Thursday, November 14, 2019

Probing Dark Matter Throughout Cosmic History

Vera Gluscevic

University of Southern California

I will review the status of cosmological searches for dark matter-baryon interactions, summarizing the best current limits on scattering of light particle candidates with protons derived from the cosmic-microwave-background anisotropy measurements. I will then present stringent new bounds on the same physics, inferred recently from the observed population of the Milky Way satellite galaxies. I will highlight complementarities between different observations and laboratory searches for dark matter, and discuss the prospects for unveiling the physics of dark matter in the coming decade.

 


Thursday, November 21, 2019

Quantum decorating: Imaging novel electronic states in defect-engineered 2D materials

Christopher Gutierrez

University of California, Los Angeles


Two-dimensional (2D) quantum materials have attracted much excitement due to the many interesting physical properties that emerge when they are thinned down to single atomic layers. Graphene, for instance, is a single layer of the ordinary graphite found in your pencil lead, yet its electrons behave like relativistic massless Dirac fermions. This has allowed graphene to act as a tabletop testbed for exploring novel forms of symmetry breaking and for verifying longstanding theoretical predictions in relativistic quantum mechanics. 

Importantly, owing to its exposed surface, graphene’s electronic properties can be precisely tailored by the presence of atomic defects. In this talk I will present atomic scanning probe and photoemission spectroscopy experiments that highlight how the spatial arrangement of such defects can be harnessed to create novel electronic states in graphene. In the first part, I will show how different types of atomic scatterers peppered above (or below) graphene can self-assemble and drive the formation of new and topologically distinct collective density wave phases in graphene. In the second part, I will show that when substrate defects instead form large, amorphous clusters, they can create local potentials that can trap graphene’s quasi-relativistic electrons into quantized atomic-like orbitals, opening the door to studying 2D analogs of large, relativistic “Dirac atoms.”


Thursday, November 28, 2019

Thanksgiving Holiday

No Colloquium


Thursday, December 5, 2019, 4:00-5:00 p.m.

"TBA" by Anshul Kogar (University of California, Los Angeles)

 


Winter 2020


Thursday, January 9, 2020, 4:00-5:00 p.m.

Gender, Equity, Power Structures and Implicit Bias in STEM

Elizabeth Simmons (University of California, San Diego)

University of California, San Diego

The presentation will start by reviewing data on the current status of gender equity in science, technology, engineering and mathematics (STEM) disciplines and summarizing social science research that illuminates some causes of gender disparities in STEM. With this context established, the focus will shift to how women enter into leadership roles in academic settings, what they experience and how gender impacts the way they exercise their authority. The final part of the talk will discuss how we can all contribute to changing the face of leadership for the future, to the benefit of all of us in STEM.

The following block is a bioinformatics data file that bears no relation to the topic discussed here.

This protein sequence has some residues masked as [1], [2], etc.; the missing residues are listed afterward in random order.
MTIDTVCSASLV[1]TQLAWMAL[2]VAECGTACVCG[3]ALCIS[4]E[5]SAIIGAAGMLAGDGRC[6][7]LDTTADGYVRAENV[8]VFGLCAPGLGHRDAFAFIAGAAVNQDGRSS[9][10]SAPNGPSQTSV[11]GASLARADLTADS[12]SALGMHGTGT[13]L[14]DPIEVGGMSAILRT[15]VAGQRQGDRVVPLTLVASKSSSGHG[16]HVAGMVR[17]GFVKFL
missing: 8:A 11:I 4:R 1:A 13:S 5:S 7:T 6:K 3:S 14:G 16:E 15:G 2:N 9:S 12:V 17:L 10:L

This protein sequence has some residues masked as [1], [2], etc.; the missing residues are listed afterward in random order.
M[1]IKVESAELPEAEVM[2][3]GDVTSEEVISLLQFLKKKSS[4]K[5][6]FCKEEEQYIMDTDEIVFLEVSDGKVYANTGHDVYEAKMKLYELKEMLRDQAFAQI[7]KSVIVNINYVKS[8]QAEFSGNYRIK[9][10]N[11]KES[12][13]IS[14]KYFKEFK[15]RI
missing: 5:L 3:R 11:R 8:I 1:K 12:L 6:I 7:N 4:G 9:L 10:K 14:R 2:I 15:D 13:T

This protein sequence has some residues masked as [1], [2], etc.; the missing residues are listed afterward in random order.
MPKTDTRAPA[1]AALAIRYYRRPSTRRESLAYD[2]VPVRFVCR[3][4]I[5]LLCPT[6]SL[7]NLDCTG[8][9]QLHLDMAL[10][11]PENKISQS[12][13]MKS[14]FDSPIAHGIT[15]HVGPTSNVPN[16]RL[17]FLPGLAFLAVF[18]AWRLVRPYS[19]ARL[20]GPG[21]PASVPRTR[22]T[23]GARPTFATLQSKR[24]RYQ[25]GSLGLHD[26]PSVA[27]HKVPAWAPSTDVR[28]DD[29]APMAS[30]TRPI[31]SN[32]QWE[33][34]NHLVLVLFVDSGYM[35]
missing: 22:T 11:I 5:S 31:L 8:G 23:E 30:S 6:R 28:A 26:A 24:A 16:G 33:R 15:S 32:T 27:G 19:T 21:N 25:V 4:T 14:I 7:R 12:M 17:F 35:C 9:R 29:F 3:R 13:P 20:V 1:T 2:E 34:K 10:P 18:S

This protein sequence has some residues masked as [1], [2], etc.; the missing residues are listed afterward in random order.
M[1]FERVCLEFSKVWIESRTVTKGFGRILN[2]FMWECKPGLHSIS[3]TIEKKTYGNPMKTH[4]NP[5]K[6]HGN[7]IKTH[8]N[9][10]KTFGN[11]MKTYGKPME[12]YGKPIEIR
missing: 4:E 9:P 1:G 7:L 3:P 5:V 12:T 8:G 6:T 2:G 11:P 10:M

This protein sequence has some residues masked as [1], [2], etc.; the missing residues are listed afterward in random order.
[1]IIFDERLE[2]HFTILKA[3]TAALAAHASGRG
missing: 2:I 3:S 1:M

Thursday, January 16, 2020, 4:00-5:00 p.m.

"TBA" by Leon Balents (University of California, Santa Barbara)

 


Thursday, January 23, 2020, 4:00-5:00 p.m.

"TBA" by Stefania Gori (University of California, Santa Cruz)

 


Thursday, January 30, 2020, 4:00-5:00 p.m.

"TBA" by Gregg Hallinan (Caltech)

 


Thursday, February 6, 2020, 4:00-5:00 p.m.

"TBA" by Ian Shoemaker (Virginia Tech)

 


Thursday, February 13, 2020, 4:00-5:00 p.m.

"TBA" by Pablo Jarillo-Herrero (MIT)

 


Thursday, February 20, 2020, 4:00-5:00 p.m.

"TBA" by Irene Tamborra (Niels Bohr Institute)

 


Thursday, February 27, 2020, 4:00-5:00 p.m.

"TBA" by Katie Bouman (Caltech)

 


Thursday, March 5, 2020, 4:00-5:00 p.m.

"TBA"


Thursday, March 12, 2020, 4:00-5:00 p.m.

"TBA"


Thursday, June 6, 2019, 4:00-5:00 p.m.

"TBA"

 


Spring 2020


Thursday, April 2, 2020, 4:00-5:00 p.m

"TBA" by Steven Shenker (Stanford University)

 


Thursday, April 9, 2020, 4:00-5:00 p.m.

"TBA" by Hung-Hai Lee (University of California, Berkeley)

 


Thursday, April 16, 2020, 4:00-5:00 p.m.

"TBA" by Vinvenzo Vitelli (University of Chicago)

 


Thursday, April 23, 2020, 4:00-5:00 p.m.

"TBA" by Bradley Siwick (McGill)

 


Thursday, April 30, 2020, 4:00-5:00 p.m.

"TBA"

 


Thursday, May 7, 2020, 4:00-5:00 p.m.

"TBA" by Jessica McIver (LIGO)

 


Thursday, May 14, 2020, 4:00-5:00 p.m.

"TBA" by Mark Eriksson (University of Wisconsin-Madison)

 


Thursday, May 21, 2020, 4:00-5:00 p.m.

"TBA" by Annika Peter (Ohio State University)

 


Thursday, 28, 2020, 4:00-5:00 p.m.

"TBA" by Clifford Cheung (Caltech)

 


Thursday, June 4, 2020, 4:00-5:00 p.m.

"TBA" by Sera Markoff (University of Amsterdam)

 

 

 

 



 


 

Past Physics and Astronomy Colloquia